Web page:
Fused Grid and Walkability get a big boost in Red Deer, Alberta

“This small park  is many things:  a safe play space, a resting spot, a social link, a rainwater absorber and a comfortable connector of streets,” reports Fanis Grammenos.


“Community Planning Guidelines & Standards” let design innovation takes its course 

Getting new ideas planted on the ground needs persistence and, more importantly, co-operation among the many actors involved in the planning and building process. One broken link in the chain and innovation stalls, the Fused Grid for example.


The Fused Grid is a neighbourhood and district layout model that was developed by Fanis Grammenos. It combines the geometries of inner city grids and of the conventional suburbs. This fusion results in retaining the best characteristics of each and none of their disadvantages while raising the quality of the neighbourhood environment.


“Many developers have embraced the Fused Grid model for planning neighbourhoods and districts for its infrastructure efficiency, its ecological features and the alluring milieu it creates for residents.  Some have ventured forward and applied it, but many others, mindful of municipal policies, have shied away from it, fearing approval delays. Any delays, and particularly in hot markets, mean unwelcome production inefficiency and unexpected added costs,” states Fanis Grammenos, Director, Urban Pattern Associates and formerly a senior researcher with the Canada Mortgage & Housing Corporation.


“This developer unease in applying the fused grid model may soon be a thing of the past. Innovative municipal leadership in the City of Red Deer, Alberta has changed the game rules. In their revised Community Planning Guidelines and Standards document the City takes a new approach. Rather than prescribing ‘preferred plans’ by means of sketches, the guidelines describe ‘preferred results’ or preferred performance.”

“There is general and strong agreement that walkability is a desirable, some say non-discretionary, attribute of a neighbourhood. The means of achieving it, however and ways of measuring are topics of vigorous debate.  Unlike the Water Balance computer model there is no set, objective and automated way of measuring it; and the debate goes on.”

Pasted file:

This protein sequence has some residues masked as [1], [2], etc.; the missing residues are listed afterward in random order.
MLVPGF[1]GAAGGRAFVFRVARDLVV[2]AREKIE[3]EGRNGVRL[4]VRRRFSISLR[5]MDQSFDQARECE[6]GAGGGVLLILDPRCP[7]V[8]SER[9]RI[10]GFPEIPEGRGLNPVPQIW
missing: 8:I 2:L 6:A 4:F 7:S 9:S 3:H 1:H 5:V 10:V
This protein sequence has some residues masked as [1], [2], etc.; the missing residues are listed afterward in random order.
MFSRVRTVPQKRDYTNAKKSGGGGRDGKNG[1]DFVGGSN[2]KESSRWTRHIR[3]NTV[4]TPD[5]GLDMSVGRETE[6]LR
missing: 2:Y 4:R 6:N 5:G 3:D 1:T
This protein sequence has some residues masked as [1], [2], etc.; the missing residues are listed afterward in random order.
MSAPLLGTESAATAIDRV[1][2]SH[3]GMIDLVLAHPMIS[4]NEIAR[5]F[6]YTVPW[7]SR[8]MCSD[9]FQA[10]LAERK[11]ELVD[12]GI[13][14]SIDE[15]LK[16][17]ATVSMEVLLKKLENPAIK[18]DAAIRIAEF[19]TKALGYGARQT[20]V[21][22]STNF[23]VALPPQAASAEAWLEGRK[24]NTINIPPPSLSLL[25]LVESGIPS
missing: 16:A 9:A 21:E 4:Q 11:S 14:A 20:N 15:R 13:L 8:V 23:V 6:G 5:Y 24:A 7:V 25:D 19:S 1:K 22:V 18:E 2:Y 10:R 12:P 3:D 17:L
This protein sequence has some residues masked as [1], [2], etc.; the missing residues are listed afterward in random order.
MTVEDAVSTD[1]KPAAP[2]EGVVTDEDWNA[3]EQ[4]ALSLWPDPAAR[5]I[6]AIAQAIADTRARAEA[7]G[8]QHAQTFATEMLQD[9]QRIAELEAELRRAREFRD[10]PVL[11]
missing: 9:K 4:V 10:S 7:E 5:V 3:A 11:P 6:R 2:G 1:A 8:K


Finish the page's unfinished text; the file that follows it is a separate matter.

“While the debate continues, rather than taking sides prematurely, the Red Deer guidelines bypass the obstacle and let design innovation take its course, as long as the objective of connectivity is accomplished. And this objective is simple: let no pedestrian backtrack on his way to a bus stop, park, school or conveniences store.  And the technique for achieving it also simple: let paths and parks complete the most direct route to a destination when streets, for whatever reason, could not. For its simplicity and benefits it has found a strong follower – the City of Saskatoon. The City has already incorporated it in new community plans.”

“Conveniently, neighbourhood layouts that match this objective and the technique exists in the Fused Grid set. And as an added bonus, these layouts have already been shown through a WaterBalance analysis to offer the best chances for rainwater retention than other available alternatives.” 


“The Red Deer innovation combined with the Fused Grid application is a win-win proposition for developers, residents and for rainwater management. Soon other municipalities will follow this sensible, beneficial lead,” concludes Fanis Grammenos.




To read articles about the Fused Grid that were posted previously on the companion Waterbucket.ca website, click on these links:  



“A delightful way to reach home through a green pedestrian path which connects two streets,” reports Fanis Grammenos.


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